In the March 2015 issue of Lucky magazine, a reader asks: “How can I get button-downs to fit correctly? If you don’t know what I mean, ask any woman with large breasts.”
The editor who fielded the reader’s question responded by consulting with another editor at the publication. Their response: “If a button-down’s gaping or straining in any way, you’re wearing it too tight. This doesn’t mean you have to go with a shapeless men’s shirt–it’s a button-down moment, so there are many cuts right now. ” So far, so good.
The recommendation continues: “There are purposely slouchy, rounded-back ones, and T by Alexander Wang makes them slim and straight, rather than hugging the body.”
Here’s the only T by Alexander Wang button-front shirt in the designer’s current on-line collection. It is cropped, and available on the designer’s web site only up to size 6 (the model pictured is 5’11” and a size 2). The cropped and unfitted top is decidedly not a look for a woman with large breasts — assuming a size 6 would accommodate her chest, the shirt will stick out in front in a most unattractive manner.
The advice continues: “Then there’s long in back, short in front, which is just–a thing now. If ever there were a season to find your ultimate shape, it’s now.” No example or picture of this style is provided, but the cropped shape above seems to be a related style.
The editors’ response does include an illustration, a picture of a model wearing a plaid button-front shirt over a white tee (and under an army jacket). As lovely as she is, a sample-size model is not one who can provide perspective on the issues unique to large breasts. In the picture the shirt is buttoned only at the top button and does not demonstrate correct fit at all. This provides no solution to the reader’s issue.
The type of blouse styling to which the reader more likely refers is exemplified by the classic front-button design Michael Kors white shirt pictured above in the March 2015 issue of Harper’s Bazaar. The shirt is pictured on a model with long-waisted proportions, tall and slender with a modest bust.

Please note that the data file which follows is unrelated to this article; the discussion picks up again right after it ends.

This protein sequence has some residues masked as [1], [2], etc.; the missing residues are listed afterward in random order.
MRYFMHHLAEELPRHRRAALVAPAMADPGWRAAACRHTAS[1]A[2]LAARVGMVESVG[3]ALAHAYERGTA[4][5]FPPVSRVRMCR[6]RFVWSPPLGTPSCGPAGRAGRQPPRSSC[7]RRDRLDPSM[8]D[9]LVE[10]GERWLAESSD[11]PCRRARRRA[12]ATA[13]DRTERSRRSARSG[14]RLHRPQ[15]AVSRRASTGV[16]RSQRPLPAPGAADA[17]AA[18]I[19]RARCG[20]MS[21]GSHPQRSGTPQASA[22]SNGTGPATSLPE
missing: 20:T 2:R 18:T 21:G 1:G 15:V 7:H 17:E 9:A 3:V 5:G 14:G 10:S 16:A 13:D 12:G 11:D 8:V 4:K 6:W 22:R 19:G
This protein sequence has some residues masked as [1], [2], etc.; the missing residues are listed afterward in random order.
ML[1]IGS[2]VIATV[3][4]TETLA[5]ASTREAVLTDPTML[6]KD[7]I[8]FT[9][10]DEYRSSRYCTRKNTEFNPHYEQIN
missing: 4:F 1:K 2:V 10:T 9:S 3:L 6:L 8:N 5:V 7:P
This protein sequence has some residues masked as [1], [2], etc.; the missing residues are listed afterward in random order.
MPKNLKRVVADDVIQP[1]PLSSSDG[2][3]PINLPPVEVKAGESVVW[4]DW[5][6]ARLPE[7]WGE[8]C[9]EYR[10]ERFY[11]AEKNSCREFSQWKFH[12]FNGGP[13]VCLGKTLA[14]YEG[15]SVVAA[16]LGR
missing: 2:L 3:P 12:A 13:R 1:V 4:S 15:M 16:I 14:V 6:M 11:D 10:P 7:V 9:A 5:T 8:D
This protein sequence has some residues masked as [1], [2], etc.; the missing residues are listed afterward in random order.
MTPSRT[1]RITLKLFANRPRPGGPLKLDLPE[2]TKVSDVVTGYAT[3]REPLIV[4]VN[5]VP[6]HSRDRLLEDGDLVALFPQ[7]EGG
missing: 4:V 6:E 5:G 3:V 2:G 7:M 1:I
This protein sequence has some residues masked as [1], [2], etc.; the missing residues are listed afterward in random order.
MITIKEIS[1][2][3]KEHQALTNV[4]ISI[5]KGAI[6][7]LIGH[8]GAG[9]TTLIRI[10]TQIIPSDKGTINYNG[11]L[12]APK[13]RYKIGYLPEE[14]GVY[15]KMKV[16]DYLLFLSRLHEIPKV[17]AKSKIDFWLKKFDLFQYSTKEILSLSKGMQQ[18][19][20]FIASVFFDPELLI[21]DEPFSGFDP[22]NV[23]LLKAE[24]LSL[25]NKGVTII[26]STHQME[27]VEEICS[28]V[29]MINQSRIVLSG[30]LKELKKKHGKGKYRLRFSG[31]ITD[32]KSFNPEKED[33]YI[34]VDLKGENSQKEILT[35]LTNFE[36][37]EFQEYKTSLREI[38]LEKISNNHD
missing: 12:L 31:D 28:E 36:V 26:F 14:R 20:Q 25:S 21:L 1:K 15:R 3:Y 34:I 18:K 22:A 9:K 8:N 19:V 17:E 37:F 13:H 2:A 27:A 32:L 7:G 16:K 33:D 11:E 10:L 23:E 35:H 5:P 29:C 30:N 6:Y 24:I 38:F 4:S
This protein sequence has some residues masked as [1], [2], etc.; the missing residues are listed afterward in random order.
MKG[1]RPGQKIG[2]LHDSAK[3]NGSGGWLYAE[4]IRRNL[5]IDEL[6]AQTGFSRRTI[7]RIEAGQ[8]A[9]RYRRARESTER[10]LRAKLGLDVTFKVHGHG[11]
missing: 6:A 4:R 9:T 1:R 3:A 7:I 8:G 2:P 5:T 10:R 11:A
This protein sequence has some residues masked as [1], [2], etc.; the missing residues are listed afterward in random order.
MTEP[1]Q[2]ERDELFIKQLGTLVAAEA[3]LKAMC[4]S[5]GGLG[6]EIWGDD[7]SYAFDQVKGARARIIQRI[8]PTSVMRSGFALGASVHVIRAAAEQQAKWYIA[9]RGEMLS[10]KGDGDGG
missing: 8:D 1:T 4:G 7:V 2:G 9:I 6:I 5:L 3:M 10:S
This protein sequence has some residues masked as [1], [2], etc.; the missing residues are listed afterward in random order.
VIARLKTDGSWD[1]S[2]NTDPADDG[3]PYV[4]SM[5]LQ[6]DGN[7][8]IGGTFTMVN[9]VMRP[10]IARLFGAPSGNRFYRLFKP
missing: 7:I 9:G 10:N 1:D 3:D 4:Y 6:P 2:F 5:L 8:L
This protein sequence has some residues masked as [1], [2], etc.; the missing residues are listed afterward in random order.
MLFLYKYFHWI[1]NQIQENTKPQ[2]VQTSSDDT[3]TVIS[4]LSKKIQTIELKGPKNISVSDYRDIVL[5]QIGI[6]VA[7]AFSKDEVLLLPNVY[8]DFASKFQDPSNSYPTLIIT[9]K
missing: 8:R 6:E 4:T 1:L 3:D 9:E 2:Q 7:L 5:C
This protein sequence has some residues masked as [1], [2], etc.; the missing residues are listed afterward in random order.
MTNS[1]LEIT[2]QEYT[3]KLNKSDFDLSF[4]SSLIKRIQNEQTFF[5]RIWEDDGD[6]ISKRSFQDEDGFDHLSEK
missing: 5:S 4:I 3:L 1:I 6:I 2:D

The issue with button-front shirts is that they have a strong propensity to gap when buttoned over large breasts. The reason for this is a flat garment design is not meant to accommodate the dimensionality of full breasts. Going up a size or two (or three) may well not resolve this issue.
One important factor in finding a shirt or blouse that does not gap is selecting a design that has buttons spaced so that the garment buttons at the biggest part of the breasts, in line with the nipples. This placement will vary from woman to woman — this is a matter of an individual’s height and body proportions.
The necessary button placement to avoid a gap can be difficult if not impossible to find. The larger the spacing between the buttons, the more likely the garment will gap, as there is more opportunity for it to pull while being worn. The more closely spaced the buttons, the more likely a gap will be minimized. However, there is a secondary issue that arises with a garment with front buttons, especially with closely spaced buttons: the buttons themselves bring attention to the front seam and, with that, to the wearer’s chest. One mitigating suggestion I might add: Blouses with soft bows attached and scarves draped over the front of a blouse or shirt can help mask the issue.
If you are busty and want to wear a button-front shirt buttoned, the shirt must be tailored to your shape with darts and seams that accommodate your shapeliness. A straight cut, like that of the Michael Kors shirt, will probably require significant tailoring to make it work for you.
This is one time that engaging a tailor to custom-make a garment may be the best, albeit not inexpensive, solution if you have a large chest and simply must have a classic button-front shirt.